At the end of March, I got to participate in the first Education Summit that the NPS has hosted, and I left feeling excited about the direction that education in the park service is heading!
Shauna Potocky, the education strategist for the park service and one of our extraordinary PEC facilitators, put together this 4-day summit full of engaging sessions with the help of a great team. Some of the topics for the week included the Foundations of Education, America 250, Student Learning after Trauma, and Honoring Tribal Legacies.
Park for Every Classroom was also featured during a session titled “Finding Your Place in Climate Change Education.” In it, our very own Joan Haley presented with Larry Perez, from the NPS Climate Change Response Program, and Geneviève de Messières, the lead for NASA’s Earth to Sky Interagency Partnership. They discussed the programs and the different ways that each is supporting educators across the service. It was great to see PEC and all the work we’ve been doing getting recognized on such a large scale and to have participants be so engaged in the Q&A at the end.
In addition to all the insightful knowledge that was shared at the summit, there were also some really fun parts. These included a Spotify playlist full of participants favorite songs, snack recipes from each region, and even a guided meditation at the end of one of the days. I’m a big fan of putting the joy into our work, so I’ll definitely be thinking about ways to incorporate those ideas into more of my events 🙂
Lastly, something I’ve been reflecting on was the welcome from the Director of the NPS, Chuck Sams. In it, he said to look back and remember our first teachers and the excitement that came from learning and realize that excitement is what you as educators are now providing to so many students day in and day out. I love that message, because I think it's so important to always be reminding ourselves that the students are who we’re doing this hard work for. So, I hope we can all get excited about PEC and the next few months we are going to spend learning together and transfer that energy to our students!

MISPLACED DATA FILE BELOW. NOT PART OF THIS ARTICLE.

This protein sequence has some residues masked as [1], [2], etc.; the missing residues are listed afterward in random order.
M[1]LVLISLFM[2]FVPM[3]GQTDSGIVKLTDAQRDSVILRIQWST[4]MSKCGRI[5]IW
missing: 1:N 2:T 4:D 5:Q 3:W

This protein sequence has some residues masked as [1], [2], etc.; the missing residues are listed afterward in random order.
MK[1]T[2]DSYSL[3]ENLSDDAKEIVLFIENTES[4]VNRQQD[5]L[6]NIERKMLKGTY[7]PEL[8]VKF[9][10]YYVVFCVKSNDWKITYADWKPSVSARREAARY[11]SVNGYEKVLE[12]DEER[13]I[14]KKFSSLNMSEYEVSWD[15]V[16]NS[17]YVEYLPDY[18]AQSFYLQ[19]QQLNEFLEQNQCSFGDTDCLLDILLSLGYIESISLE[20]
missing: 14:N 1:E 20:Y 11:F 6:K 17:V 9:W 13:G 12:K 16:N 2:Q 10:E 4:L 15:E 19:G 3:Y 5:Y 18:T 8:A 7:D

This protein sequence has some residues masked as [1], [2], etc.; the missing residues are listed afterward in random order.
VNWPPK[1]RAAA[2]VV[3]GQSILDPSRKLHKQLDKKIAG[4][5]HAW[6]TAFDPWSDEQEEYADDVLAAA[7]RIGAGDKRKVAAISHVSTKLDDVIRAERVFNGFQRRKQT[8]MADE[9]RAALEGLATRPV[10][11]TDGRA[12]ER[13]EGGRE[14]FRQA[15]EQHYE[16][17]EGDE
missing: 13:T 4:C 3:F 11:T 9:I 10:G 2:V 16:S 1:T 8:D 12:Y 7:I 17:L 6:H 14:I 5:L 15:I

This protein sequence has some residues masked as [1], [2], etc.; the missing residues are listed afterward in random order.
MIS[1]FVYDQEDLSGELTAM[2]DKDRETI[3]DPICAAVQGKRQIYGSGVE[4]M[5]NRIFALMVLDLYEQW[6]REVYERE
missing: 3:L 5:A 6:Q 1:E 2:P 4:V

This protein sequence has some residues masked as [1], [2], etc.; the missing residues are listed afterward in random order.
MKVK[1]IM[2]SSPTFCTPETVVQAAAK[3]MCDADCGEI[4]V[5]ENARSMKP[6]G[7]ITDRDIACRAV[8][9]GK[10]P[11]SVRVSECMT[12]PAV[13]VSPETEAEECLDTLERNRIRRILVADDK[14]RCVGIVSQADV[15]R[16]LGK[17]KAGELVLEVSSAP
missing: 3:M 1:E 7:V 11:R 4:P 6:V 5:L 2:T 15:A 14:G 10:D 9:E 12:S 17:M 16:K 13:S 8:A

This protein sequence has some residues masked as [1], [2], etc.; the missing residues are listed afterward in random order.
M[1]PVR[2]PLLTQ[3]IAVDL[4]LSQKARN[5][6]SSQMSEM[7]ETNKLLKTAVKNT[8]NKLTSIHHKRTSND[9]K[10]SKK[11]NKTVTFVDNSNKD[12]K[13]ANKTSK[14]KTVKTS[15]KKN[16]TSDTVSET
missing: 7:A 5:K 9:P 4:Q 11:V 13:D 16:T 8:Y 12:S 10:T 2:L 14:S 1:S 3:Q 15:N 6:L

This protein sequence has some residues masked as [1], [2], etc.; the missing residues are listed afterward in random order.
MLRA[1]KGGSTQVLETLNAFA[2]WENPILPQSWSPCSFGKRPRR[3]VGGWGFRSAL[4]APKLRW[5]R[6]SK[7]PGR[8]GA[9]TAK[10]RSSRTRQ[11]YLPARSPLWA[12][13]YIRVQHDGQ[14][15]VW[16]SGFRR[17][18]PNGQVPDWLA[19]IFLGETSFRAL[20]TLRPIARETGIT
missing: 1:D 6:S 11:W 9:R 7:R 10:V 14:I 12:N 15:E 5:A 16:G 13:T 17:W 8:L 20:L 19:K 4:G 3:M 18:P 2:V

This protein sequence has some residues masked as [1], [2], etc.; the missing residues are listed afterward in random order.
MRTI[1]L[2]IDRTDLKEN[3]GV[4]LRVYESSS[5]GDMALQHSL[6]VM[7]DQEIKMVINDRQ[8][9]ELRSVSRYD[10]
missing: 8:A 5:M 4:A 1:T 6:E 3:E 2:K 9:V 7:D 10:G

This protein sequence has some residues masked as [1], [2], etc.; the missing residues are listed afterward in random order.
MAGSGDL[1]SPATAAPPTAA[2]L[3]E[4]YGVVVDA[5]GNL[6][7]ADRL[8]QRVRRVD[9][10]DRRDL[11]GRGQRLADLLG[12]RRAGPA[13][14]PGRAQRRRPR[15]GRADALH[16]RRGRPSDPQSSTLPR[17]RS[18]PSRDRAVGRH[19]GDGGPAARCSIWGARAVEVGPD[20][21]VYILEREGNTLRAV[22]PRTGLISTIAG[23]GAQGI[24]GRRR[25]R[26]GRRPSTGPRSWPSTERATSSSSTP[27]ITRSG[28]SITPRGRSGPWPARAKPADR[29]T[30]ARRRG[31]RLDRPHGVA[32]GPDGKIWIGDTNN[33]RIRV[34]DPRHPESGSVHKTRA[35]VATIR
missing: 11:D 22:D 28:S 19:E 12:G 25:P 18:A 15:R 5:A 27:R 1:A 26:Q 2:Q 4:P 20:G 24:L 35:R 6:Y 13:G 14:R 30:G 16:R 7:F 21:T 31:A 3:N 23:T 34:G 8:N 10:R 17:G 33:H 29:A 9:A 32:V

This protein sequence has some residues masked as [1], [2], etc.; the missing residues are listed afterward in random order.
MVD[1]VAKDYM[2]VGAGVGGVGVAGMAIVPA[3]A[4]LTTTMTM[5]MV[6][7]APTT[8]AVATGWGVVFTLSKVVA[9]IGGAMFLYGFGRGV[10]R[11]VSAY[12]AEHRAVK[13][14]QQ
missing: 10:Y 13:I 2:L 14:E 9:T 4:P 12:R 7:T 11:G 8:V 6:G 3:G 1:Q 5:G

🍄 PEC Community of Practice on May 25th
The next Community of Practice meeting is coming up on May 25th, 3:00 - 4:15 p.m. and will feature a presentation from the Hawai’i Volcanoes National Park PEC Team. We will also have time for one-on-one connections, and a larger group brainstorming session for tackling a current, relevant challenge. Please contact Delia firstname.lastname@example.org before the meeting if you have any issues or opportunities you would like to bring up with the group. We look forward to seeing you there!
🌎 Earth Day Resources
Earth Day falls on Saturday April 22nd this year, though schools, parks, and other organizations will be celebrating this day across the USA throughout the coming week. Here are some resources for celebrating Earth Day in the classroom, at a park, or elsewhere:
🌱 Thanks for reading!
That’s all for now! You can send ideas, questions, and/or feedback about this newsletter to email@example.com.